Varadkar 'does not recall meeting to Tánaiste' over free GP care concerns
Health Minister Leo Varadkar has said he does not recall speaking to Tanaiste Joan Burton over her concerns about training extra doctors to cover the extension of free GP care.
Speaking at the Labour Party’s election campaign launch, Ms Burton said the health minister should train more doctors to meet the demand from rolling out free GP care for under 12s and over 70s.
“Why don’t we actually train up more GPs, we’ve some of the smartest best educated young people in Europe,” Ms Burton said.
Asked why she was raising her concern with Mr Varadkar’s position only today, Ms Burton said: “I’ve had the conversation about health with the Minister on numerous occasions."
And her deputy leader Alan Kelly added: “I can assure you the Tanaiste had that conversation and I can assure you she did ask all that questions.”
But hours later, at Fine Gael’s first election event, Mr Varadkar insisted he did not meet the Tanaiste to discuss her concerns over free GP care.
“I don’t recall having a meeting with her about or having discussed it with her but given that I see her nearly every week it is quite possible but I certainly have no recollection of a meeting,” he said.
The minister said Fine Gael’s health policy, which now does not included universal free GP, is “both ambitious and realistic”.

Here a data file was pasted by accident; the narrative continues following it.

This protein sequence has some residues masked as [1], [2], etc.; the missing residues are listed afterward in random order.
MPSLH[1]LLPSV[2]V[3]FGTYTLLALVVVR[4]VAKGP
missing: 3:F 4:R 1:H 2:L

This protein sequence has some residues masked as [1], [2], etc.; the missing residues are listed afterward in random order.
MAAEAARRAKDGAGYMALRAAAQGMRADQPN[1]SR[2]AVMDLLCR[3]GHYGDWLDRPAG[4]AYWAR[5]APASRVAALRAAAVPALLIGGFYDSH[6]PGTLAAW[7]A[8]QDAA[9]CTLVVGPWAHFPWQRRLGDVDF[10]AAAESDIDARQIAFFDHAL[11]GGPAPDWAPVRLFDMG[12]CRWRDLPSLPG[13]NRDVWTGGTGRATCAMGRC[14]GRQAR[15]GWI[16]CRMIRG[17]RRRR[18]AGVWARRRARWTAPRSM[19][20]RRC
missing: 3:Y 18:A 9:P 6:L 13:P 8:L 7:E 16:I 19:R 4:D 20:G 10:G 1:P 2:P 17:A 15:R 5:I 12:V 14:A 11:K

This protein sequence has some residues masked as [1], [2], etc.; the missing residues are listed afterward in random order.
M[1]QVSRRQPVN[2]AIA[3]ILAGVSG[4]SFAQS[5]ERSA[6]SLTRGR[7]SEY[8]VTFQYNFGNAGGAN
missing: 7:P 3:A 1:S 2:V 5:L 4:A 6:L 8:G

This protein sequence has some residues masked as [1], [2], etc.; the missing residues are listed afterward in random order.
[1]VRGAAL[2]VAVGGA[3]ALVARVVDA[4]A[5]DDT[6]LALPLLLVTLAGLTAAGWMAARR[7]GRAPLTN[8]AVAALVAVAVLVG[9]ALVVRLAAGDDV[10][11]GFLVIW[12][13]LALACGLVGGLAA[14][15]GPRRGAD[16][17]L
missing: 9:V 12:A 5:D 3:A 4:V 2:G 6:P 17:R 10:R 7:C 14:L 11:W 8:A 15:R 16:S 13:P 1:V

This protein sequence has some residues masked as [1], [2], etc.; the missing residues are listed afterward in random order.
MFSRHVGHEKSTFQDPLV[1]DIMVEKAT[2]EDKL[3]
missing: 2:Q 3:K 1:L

“There is no point in being realistic if you are not ambitious,” he added.
He said the health service trains 160 GPS a year about the same amount retire each year. Mr Varadkar said the next government will have to hire 500 more GPS just to “stand still”.
“It is important that if anyone is proposing to go further than we’re proposing that they detail exactly how they would train hundreds of additional GPs that are required,” he said.
“It is up to the Labour Party to demonstrate how they would train the additional GPs to deal with the additional demand,” he added.
Mr Varadkar said he did not believe Ms Burton’s comments were down to constituency rivalry in Dublin West ahead of the election.
“They are different emphasis on policies on health I don’t think it’s to do with constituency rivalry. On a constituency level we actually get on very well,” he said.